I just finished the ‘non-native filesystems’ part of “OpenBSD Mastery: Filesystems.” I wouldn’t say I’ve finished the hard part, but I have finished the “intertwined to an unholy degree” part.
Why have I spent months on five chapters? Because everything in the core storage system of any Unix is intertwined to a nearly unholy degree. To understand filesystems you must understand partitioning, but to understand why Unix uses partitions as it does you need to understand filesystems. I have to meticulously disentangle facts so that I can start explanations at the bottom of the storage stack, but add in enough higher-level details exactly when you need them so you can make sense of why the bottom layers work as they do.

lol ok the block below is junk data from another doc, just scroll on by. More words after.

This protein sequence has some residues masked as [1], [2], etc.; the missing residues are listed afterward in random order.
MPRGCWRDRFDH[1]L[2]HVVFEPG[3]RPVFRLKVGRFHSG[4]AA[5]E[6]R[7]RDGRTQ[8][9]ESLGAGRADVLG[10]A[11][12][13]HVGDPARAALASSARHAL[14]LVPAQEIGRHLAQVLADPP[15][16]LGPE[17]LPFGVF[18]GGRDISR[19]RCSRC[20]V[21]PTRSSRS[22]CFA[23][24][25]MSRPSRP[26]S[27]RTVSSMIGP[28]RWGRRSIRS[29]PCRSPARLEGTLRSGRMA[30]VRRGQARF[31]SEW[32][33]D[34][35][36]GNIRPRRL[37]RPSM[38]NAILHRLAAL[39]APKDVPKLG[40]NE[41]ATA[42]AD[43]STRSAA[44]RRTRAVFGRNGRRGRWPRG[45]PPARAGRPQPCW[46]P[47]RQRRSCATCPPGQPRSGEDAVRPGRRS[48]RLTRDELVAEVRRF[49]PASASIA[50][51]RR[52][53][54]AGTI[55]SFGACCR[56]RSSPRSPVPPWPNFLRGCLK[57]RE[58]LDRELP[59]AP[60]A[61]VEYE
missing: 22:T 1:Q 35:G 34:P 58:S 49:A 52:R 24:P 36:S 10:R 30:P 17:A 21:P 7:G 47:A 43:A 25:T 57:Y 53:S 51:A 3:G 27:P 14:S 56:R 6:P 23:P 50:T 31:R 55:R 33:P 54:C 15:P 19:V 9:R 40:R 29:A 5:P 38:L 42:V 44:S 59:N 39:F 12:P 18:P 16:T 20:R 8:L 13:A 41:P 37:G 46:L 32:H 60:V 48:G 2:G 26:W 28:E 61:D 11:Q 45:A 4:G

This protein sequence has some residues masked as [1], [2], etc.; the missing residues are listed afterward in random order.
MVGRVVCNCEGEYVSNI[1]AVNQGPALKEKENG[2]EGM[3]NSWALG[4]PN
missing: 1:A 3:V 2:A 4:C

Otherwise, you’d look at computers and think “Wow, this whole thing is stupid.” Don’t get me wrong, the whole thing IS stupid, but it’s your job to understand the stupidity and I don’t need to be rubbing your nose in it.
Have I written on these before?
Yes, many times.
Does that make them easier to write?
Can I use the earlier edition of Absolute OpenBSD to guide me?
Sure, except that the book is ten years old and every detail within is suspect and must be triple-checked against the current state of the software and oh by the way that book doesn’t even mention GPT or FUSE so burn it all down. AO2e is a checklist of things that will annoy me.
The good news is, the sections that remain are fairly tidy. They’re not standalone, but they are less incestuously intertwined with other topics.
The first two are mostly standalone, and are thus easier to write. Also, as an author I am highly grateful that OpenBSD does not support NFSv4.
I’m going to push hard to get this done in the next few weeks. Which brings me to: